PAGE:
If you have Amazon Prime, there’s a really interesting documentary especially for Krautrock fans (but he worked with a variety of very interesting post punk artists as well). It features lots of interesting band members including CAN, Killing Joke, Ultravox, DAF, Eurythmics, and various really interesting synth and electronica artists. It’s a really interesting picture of the times as well. I started watching it idly, but it quickly drew me in.
Since the move music has been on the back burner, but I had to sort through all my jazz and rock CDs and the vinyl items I have left and it is interesting what comes up that you have forgotten or just put out of mind, we had such talent in those golden years of the sixties it is easy to forget, these are just two at random that surfaced, both of these were sadly underrated.
This second one is a reminder, whatever happened to all that great black music, most today is rubbish, sad.
Different rendition but IMHO as good as the MBs version but little heard.
Both of those are far better than later versions.
In this instance, unfortunately I don’t as I loathe to use them but thanks for the heads up !
His production and editing work on the three Neu! LP’s, amongst others, is ground breaking IMO. Fingers crossed the film becomes available to view by other means as I’d love to see it.
I share your misgivings about that company. I do buy from them, but try to limit it to stuff I can’t get elsewhere. If people don’t know it, Just Watch is a great site to show where things are available. That documentary is showing also on Apple TV.
Have been listening to a mix from the Beatles on Spotify when Eleanor Rigby came up. I really like this track, not sure why, but it is great.
What is it about this song and Norwegian wood that is so different?
Howard Goodall did a cracking job of explaining the wonders of Eleanor Rigby in this documentary. Basically, the chorus is modern songwriting, but the verses use modes rather the usual pentatonic scales. It makes the song feel strange, dark and old-timey.
Norwegian Wood’s a bit more normal, but there’s a bit of an Indian influence to it - the sitar, for starters, but also the drone-like feeling of the verses.
They’re both absolute gems
I’m really excited about the ‘Get Back’ documentaries that’ll be available on Disney + from Thursday.
It’s good I subscribed to Disney+
to binge watch everything star wars for the kids to enjoy!
I’m probably going to have to subscribe and then immediately unsubscribe just to watch these bloody documentaries…!
They couldn’t put it on a Freeview channel could they, ohhh no
When there’s money to be made? That is not the Beatle way, sadly.
I’m sure you’ll be able to purchase the digital downloads for eye-watering sums in a year’s time if you’re prepared to wait…
Loved that documentary!
Yeah, it’s great isn’t it? He did a brilliant one about Sgt Pepper too. He’s also a Radiohead fan, and I’d love to see him doing something similar about their music.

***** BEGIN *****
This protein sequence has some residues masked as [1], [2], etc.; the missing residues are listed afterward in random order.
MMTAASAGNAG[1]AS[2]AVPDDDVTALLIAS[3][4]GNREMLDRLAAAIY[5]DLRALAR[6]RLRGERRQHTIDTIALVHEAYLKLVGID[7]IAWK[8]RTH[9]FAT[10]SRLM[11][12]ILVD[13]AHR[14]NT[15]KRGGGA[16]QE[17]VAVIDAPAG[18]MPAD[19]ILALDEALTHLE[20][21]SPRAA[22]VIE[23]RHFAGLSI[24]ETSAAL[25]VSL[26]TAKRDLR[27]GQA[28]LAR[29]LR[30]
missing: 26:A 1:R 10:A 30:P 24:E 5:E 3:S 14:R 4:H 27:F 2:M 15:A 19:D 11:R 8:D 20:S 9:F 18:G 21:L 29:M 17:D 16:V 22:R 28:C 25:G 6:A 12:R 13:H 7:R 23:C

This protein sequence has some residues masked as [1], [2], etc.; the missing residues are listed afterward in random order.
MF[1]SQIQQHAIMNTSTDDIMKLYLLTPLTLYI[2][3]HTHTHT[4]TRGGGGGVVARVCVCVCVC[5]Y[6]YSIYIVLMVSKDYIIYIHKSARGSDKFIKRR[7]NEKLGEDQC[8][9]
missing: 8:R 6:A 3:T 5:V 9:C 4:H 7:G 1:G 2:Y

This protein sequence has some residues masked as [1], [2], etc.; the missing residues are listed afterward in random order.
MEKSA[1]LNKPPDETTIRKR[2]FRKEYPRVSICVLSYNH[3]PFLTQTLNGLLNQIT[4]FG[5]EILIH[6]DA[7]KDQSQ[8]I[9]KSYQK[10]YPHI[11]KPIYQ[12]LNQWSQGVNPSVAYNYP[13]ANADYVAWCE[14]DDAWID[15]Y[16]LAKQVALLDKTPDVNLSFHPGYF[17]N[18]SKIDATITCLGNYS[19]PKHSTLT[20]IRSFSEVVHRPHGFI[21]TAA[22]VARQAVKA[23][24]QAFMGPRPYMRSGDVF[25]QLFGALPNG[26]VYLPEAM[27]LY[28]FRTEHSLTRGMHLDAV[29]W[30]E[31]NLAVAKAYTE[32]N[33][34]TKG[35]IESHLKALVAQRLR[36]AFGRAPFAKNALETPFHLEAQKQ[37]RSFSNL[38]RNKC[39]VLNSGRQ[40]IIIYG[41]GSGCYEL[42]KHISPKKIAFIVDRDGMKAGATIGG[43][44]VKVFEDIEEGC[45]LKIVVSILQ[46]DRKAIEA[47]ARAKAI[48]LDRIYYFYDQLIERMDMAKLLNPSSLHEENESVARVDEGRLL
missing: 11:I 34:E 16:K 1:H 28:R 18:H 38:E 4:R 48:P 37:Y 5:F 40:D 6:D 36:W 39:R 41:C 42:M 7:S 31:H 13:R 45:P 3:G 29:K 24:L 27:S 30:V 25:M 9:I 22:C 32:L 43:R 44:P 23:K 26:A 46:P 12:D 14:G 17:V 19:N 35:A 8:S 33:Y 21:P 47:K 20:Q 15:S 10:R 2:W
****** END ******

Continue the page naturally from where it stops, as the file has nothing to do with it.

For the serious enthusiast Alan Pollack’s song analysis of all the Beatles songs is fascinating. Eleanor Rigby here:
Getting my funk on whilst rotating the laundry…
What an intro!
Hypnotic, layered, driving … for an acid-addled jam band, these guys could really play when they wanted to.
That is great, thank you. I have zero musical education, so I can’t really grasp most of the concepts (yet), but it all does seem to make sense. I do generally enjoy music rooted in folk, so then I understand why Eleanor Rigby would have such an appeal. Started on ‘Get Back’ in my downtime today, looks good on first glance. Like a firs sip of a good wine, it is encouraging.
Thanks for the prompt, I listened to the 2xLP last night. Not that I should single out any one individual but Tyrone Lampkin’s drumming is fabulous on that record and his Bigfoot moniker well deserved !
It wasn’t quite what I was expecting - they really have included ALL the footage. It’s illuminating to see them massively struggling for inspiration, all the tensions within the band that have built up over the years, and the four of them seeming to not really be clicking at all… and yet they’re working through some absolutely incredible songs that are going to sound fairly amazing a couple of weeks’ later (or months later in the case of stuff that rolled over into Abbey Road).
I caught a short interview on radio 4 sometime in the last couple of days (PM show maybe?) with Peter Jackson about this documentary series. He talked about how everyone, himself included, thought the making of Let It Be had been the catalyst for the break up. But, whilst making it, he says he was amazed by how happy everyone was whilst making the album (despite how long it took) and there was really little feel of the end coming.
It’s certainly not all doom and gloom. The relationship between Paul and John seems pretty good from what I’ve seen, and they appear to be having fun despite the fairly awful environment - working on new material in a big old warehouse with poor acoustics being filmed all the time would not be my idea of a positive creative situation. Paul and George’s relationship seems pretty dire though.
I think the end of the Beatles was more about people being ready to move on. George was ready to be a bigger creative presence than the structure of The Beatles would allow, and the stuff John was doing with Plastic Ono Band shows him going in a very different direction. The legal mess with Klein and Apple probably made the split become more acrimonious than it might otherwise have been.
This is an absolute gem of a film. I doubt I would have found it without your recommendation.